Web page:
Do you notice design?
Design is the creation of a plan or convention for the construction of an object or a system (as in architectural blueprints, engineering drawings, business processes, circuit diagrams and sewing patterns).
Design is the method of putting form and content together. Design, just as art, has multiple definitions; there is no single definition. Design can be art. Design can be aesthetics. Design is so simple, that’s why it is so complicated.
In my posts this year on the future Productive Workplace I considered that the Design Mindset was one of the core 2020 skills. So it shouldn’t be surprising that in recent years many of the large technology vendors have sought to build a new design framework for their products.
Apple has always been regarded as the leader in design (I’m not going to comment on whether that’s deserved or not). For many years Apple has followed a model of skeuomorphic design. In technology it’s perhaps easiest to understand skeuomorphic design by an example; if you open an earlier version of the notebook application on an iPhone it looked like a physical notebook. The use of the physical notebook as a representation of a notebook function on an iPhone is skeuomorphic design.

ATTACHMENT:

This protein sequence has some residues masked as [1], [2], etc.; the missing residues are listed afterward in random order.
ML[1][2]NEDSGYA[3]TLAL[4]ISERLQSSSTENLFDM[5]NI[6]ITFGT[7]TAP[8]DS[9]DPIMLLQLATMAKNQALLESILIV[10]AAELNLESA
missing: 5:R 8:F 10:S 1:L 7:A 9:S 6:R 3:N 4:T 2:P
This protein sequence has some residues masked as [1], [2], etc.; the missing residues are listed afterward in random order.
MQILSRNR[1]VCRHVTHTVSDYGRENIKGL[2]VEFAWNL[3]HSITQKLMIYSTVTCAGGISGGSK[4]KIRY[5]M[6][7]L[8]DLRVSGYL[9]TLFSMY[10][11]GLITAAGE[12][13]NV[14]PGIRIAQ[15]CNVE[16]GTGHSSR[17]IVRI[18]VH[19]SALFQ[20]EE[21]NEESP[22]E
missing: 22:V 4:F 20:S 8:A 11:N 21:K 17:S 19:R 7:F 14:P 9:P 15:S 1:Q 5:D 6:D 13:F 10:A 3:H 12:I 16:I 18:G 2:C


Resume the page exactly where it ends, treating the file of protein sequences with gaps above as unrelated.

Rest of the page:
Apple has been moving away from skeuomorphic design for a couple of years now. In changing its design method to something much flatter Apple are following a trend that Microsoft had kick started in the technology arena back in 2010.
Google followed Microsoft’s lead into flatter design by creating its own design language called Material Design in 2014.
IBM has been the most resent entrant (from the technology arena) into design languages with the announcement of IBM Design Language. Again this is a flattened design approach.
So why all of this change and why is everyone going flat? Well the answer to that question can wait for another time.